I’d say it was love at first sight, but it was that kind of love of which none would ever approve. I was beautiful and classy; he was dirty and probably smelly. I first saw him wandering down the street without much care in the world. He seemed content to just pad down the sidewalk, enjoying the warm summer sun. So maybe he wasn’t exactly my type, (he looked like he hadn’t bathed in a few days and I was all about the hygiene) but something about the proud way he carried himself took firm hold of my attention. He just seemed so independent, something I had never experienced.
It was two nights later when I saw him again. It was dark and there wasn’t a soul on the street save for him and his equally dark shadow. I know I shouldn’t break rules, but I couldn’t help but sneak out. I hadn’t been out this late since I was young, back when I didn’t understand the sleep patterns of the two-leggers and thought the world revolved around me and when I had to pee. I know better now, and I also know how to slip out the back door without making a sound. So I did.
He was on the other side of the road, stopped and staring at something on the ground. I nonchalantly trotted toward him, trying to seem oblivious of his existence. I’ll admit I was mildly annoyed when he finally did look up. He didn’t seem shocked by my appearance or at all taken aback by my beauty. To think, I had just gone to the parlour two days ago. Instead the sides of his mouth lifted just barely and he let out a small noise of acknowledgement. Then he started to walk away.
“Excuse me!” I barked, annoyed at how simply he had brushed me off. He lazily glanced back at me and I caught up to him quickly. “I saw you the other day and I wanted to say hello,” I started off, uncertain, “but I had other things to attend to. I thought I could greet you tonight instead. Are you new to the area?”
“New? No.” He sounded gruff and a bit irritated. “Well, maybe a bit. I usually stay in the poorer side of town but I got chased out a few days ago. There’s not much to eat up here where all you snobs live, is there.”
“What’s that supposed to mean? You think I’m a snob?”
“You look as well groomed and pampered as one. Look at that thing around your neck. Diamonds?”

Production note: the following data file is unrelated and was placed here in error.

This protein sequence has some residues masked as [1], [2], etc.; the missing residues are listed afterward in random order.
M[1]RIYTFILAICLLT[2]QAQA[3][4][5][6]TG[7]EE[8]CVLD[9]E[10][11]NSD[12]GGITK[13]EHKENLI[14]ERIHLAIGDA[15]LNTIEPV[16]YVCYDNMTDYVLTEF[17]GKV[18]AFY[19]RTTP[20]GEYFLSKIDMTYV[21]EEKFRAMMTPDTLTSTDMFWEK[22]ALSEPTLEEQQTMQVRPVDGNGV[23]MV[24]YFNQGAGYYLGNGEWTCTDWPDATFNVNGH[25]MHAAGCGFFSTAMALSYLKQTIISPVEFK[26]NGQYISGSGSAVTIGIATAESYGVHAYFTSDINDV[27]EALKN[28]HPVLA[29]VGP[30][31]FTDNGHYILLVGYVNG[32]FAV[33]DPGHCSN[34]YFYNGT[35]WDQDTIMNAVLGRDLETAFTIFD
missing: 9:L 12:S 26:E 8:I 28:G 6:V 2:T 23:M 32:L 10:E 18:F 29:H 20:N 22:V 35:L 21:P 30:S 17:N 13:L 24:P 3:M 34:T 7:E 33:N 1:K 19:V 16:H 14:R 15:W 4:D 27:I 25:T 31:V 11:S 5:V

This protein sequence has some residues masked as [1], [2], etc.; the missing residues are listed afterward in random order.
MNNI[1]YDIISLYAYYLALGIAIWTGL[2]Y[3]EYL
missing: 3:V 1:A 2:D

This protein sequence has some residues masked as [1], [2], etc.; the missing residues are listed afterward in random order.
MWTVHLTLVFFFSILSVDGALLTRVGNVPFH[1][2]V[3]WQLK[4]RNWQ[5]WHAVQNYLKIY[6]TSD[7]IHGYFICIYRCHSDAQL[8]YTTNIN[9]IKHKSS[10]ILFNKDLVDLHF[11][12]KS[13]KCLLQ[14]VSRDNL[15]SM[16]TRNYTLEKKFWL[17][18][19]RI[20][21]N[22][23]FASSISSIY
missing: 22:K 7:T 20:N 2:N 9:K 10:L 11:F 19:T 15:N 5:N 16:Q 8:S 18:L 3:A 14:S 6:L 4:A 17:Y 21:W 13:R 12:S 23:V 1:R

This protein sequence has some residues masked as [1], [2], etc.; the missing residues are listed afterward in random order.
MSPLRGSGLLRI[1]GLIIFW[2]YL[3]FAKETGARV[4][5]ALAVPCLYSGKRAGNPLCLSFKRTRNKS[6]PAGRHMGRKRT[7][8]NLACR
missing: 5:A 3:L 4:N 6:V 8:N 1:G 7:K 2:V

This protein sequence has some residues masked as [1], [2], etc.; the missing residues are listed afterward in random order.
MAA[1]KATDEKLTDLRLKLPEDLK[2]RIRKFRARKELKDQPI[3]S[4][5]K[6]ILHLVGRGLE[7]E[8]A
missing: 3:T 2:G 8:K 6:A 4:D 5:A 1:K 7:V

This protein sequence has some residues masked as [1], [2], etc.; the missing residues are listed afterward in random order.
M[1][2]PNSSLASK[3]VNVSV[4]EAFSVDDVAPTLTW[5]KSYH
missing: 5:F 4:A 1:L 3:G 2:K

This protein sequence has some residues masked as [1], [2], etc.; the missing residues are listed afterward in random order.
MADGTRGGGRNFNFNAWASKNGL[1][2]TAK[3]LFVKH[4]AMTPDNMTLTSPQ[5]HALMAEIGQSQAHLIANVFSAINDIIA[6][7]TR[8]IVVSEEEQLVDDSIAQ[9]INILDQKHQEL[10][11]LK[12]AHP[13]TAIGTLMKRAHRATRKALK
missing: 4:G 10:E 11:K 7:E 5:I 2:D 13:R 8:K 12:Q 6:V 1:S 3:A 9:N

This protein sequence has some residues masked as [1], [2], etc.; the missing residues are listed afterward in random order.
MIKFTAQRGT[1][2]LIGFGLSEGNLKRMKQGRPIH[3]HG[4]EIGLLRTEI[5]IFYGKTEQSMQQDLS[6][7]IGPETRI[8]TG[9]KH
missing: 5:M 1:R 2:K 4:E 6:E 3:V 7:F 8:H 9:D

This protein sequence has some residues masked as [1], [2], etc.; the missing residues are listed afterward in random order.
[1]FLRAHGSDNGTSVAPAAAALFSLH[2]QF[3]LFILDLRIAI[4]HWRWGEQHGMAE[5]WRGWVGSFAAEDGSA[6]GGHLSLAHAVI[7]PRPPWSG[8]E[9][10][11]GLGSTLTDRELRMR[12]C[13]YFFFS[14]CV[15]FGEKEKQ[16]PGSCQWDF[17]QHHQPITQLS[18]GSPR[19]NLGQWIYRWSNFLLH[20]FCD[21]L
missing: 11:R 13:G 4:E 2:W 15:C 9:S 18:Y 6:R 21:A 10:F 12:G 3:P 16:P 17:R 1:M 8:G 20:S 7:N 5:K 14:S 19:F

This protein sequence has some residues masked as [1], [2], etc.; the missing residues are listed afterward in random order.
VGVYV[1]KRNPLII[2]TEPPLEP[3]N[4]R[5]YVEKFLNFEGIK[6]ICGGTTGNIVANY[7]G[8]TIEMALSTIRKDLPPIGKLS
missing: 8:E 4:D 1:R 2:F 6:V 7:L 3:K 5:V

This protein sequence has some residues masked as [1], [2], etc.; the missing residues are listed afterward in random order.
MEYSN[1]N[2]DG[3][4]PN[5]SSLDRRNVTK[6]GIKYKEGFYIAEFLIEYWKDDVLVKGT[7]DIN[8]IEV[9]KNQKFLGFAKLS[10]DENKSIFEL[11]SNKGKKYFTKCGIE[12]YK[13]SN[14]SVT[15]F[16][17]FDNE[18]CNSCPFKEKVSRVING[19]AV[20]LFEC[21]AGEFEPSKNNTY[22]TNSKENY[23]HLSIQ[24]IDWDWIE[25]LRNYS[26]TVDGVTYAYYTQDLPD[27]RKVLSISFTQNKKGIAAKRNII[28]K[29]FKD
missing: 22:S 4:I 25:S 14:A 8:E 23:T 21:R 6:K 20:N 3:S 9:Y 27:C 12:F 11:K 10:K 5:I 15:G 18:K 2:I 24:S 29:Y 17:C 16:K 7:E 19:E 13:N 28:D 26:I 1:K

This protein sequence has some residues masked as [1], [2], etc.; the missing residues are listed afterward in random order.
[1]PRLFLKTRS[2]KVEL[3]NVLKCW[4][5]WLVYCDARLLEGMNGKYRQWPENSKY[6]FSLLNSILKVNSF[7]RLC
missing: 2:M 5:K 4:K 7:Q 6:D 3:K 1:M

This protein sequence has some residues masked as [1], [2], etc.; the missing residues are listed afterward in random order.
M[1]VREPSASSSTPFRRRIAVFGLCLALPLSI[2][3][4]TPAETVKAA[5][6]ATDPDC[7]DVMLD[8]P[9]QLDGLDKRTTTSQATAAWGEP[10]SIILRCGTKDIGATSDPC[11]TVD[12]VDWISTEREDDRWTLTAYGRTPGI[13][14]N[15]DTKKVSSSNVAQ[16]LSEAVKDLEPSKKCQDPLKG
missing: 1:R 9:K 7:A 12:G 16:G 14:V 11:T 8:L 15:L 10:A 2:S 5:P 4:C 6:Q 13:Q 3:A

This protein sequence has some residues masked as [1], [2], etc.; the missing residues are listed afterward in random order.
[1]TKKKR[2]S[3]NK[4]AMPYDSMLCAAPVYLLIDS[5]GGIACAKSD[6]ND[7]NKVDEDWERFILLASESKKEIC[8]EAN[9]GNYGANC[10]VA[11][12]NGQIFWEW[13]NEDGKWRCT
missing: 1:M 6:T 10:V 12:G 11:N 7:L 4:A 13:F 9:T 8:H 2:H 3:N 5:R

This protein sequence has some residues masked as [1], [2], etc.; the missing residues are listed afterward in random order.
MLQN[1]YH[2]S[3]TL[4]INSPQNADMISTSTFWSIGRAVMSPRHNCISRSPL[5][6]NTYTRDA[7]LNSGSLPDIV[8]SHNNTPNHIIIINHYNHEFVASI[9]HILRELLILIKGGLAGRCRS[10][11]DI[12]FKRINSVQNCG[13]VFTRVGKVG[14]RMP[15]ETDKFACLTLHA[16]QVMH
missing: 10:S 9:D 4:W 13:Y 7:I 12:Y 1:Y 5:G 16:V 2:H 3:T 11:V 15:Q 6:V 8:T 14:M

“Well excuse me for wanting to look nice. I see you have no such desire.” It came out of my mouth before it really clicked. He wasn’t just unkempt; he had nobody to care for him. Up close I could see the outlines of ribs poking out from beneath his black coat. Rather than replying, he just snorted and picked up his pace. I struggled to keep up with him.
“Wait, I’m sorry. That was rather insensitive. Why don’t you come over? I could scratch up a decent dinner for you.”
I could tell in the way his pace slackened that he wanted to take me up on my offer. Though with any male, pride can go a long way, even against hunger.
“It’s all right…” he started to protest.
“No, it’s not. You’re coming with me.” I gave him a stern look to let him know I was serious. I think he whimpered.
“LACEY!” I groaned, pulling my tired eyes open. Why was she yelling so loud? My thoughts wandered back to last night. The food! I bounded out of my bed and into the kitchen where she stood, pointing angrily at the floor. She started yelling and pointing, but I’ve always found the two-legger’s language to be whiney and confusing. I put on the cutest face I could muster and pretended to look ashamed. A barking laugh emanated from beneath the table. My head whipped around. My human stopped yelling at me and gasped, leaping from the floor to the counter in one swift motion. I forgot to introduce her to my friend.
“Do you have a name anyways?” I asked him. I had forgotten to last night.
“Never been given one, though the people that used to throw me scraps called me Stray.” He came out from beneath the table.
“Sit down and look cute. Putting your head down and looking up at her helps. It’s how you tell humans that you’re sorry or that you’re not going to hurt them. They’re a little stupid so you have to exaggerate it a bit.”
I mimicked Stray’s pose and looked up at my human. She slid off the counter and came toward us, reaching a cautious hand out. Stray looked a bit uncomfortable. My human said something to me that I guessed meant, “did you bring him here?” and I yipped happily and nuzzled him.” Again he looked shocked but I grumbled, “Just go with it.”
Before Stray came along, I would have never looked twice at something so filthy. My coat was always kept shining and my nails well trimmed. I looked pretty and smelled pretty and my collar was the best of the best. I guess Stray cleaned up pretty well. One would think he was dying the first time my human tried to bathe him, but he came out looking all right. Angry, but nice. Now that he’s put on a few pounds he’s pretty good looking.
I suppose love is love though, and I sure do love Stray.
by Kit Warner
image: two dogs via Shutterstock